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The History of Humanitarian Intervention


Admission requirements

This course is part of the (Res)MA History Programme. It is not accessible for BA students.


Infringing on the sovereignty of other states to save the lives of strangers has always been a controversial activity. The principle of order among states in international affairs clashes with the principle of justice for individuals. This research seminar seeks to investigate how, during the course of the twentieth century, the ideas and debates about humanitarian intervention have developed and what solutions have been proposed to bridge this gap between what is necessary and what is just in international affairs.

The course aims to discuss and debate both the historical record and the theoretical approaches to the problems associated with humanitarian intervention: how has the intervention practice been dealt with in international law, what philosophical grounding is there for these supposed altruistic activities and what political interests and dilemmas play a role? In the course students will familiarize themselves with primary sources regarding interventions, such as can be found in state archives and documents coming from the United Nations.

At the start of this seminar there will be no entry test but it will be presumed that the participating students are fully and intimately acquainted with twentieth century history.

Course objectives

General learning objectives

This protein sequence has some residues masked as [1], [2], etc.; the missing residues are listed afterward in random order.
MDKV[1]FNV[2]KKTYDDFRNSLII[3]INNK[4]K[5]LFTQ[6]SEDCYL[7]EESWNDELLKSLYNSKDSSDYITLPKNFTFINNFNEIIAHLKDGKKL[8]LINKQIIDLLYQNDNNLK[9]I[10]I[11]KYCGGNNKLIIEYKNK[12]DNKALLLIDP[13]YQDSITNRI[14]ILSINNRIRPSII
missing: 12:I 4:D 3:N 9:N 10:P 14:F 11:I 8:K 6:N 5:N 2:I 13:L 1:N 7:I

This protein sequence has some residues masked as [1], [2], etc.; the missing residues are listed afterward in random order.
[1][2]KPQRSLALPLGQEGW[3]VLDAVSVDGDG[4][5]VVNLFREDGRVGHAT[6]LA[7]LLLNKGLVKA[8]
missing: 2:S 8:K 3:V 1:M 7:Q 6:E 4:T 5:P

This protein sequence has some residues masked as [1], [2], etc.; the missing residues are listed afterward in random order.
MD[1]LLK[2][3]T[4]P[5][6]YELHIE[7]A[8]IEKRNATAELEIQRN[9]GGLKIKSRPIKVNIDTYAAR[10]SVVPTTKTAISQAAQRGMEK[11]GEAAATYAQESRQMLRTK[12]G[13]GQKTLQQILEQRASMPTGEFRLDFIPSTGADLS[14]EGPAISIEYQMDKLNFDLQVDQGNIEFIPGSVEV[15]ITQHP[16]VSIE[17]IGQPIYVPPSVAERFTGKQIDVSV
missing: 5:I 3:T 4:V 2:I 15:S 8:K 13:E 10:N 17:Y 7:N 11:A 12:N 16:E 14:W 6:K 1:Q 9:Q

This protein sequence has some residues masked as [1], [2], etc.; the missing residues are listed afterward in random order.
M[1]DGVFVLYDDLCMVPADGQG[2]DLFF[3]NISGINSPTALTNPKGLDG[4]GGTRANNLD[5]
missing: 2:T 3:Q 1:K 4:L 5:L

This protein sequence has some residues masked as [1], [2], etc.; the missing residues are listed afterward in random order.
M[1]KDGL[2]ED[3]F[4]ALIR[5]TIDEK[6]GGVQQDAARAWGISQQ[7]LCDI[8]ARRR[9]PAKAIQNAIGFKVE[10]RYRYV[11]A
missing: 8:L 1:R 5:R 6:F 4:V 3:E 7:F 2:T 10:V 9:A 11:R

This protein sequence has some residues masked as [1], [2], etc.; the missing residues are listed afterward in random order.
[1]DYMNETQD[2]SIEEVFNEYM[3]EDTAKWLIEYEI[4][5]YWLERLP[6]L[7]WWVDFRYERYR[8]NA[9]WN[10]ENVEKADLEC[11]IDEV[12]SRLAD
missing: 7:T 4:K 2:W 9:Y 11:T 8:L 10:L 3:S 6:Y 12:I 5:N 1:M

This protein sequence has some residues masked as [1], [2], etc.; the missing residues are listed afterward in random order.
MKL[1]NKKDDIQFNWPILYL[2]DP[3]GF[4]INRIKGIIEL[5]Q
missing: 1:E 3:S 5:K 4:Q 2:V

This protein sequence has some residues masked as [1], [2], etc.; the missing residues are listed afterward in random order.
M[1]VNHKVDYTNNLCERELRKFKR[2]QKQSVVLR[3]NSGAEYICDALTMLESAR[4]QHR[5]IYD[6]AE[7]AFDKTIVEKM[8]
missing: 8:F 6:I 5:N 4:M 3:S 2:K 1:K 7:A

The student has acquired:

  1. The ability to independently identify and select literature, using traditional and modern techniques;
  2. The ability to independently identify and select sources, using traditional and modern techniques;
  3. The ability to analyse and evaluate a corpus of sources with a view to addressing a particular historical problem;
  4. The ability to analyse and evaluate literature with a view to addressing a particular historical problem;
  5. The ability to independently formulate a clear and well-argued research question, taking into account the theory and method of the field and to reduce this question to accessible and manageable sub-questions;
  6. The ability to independently set up and carry out an original research project that can make a contribution to existing scholarly debates;
  7. The ability to give a clear and well-founded oral and written report on research results in correct English, when required, or Dutch, meeting the criteria of the discipline;
  8. The ability to participate in current debates in the specialisation;
  9. The ability to provide constructive feedback to and formulate criticism of the work of others and the ability to evaluate the value of such criticism and feedback on one’s own work and incorporate it;
  10. (ResMA only): The ability to participate in a discussion of the theoretical foundations of the discipline.

Learning objectives, pertaining to the specialisation

  1. Thorough knowledge and comprehension of one of the specialisations or subspecialisations as well as of the historiography of the specialisation, focusing particularly on the following: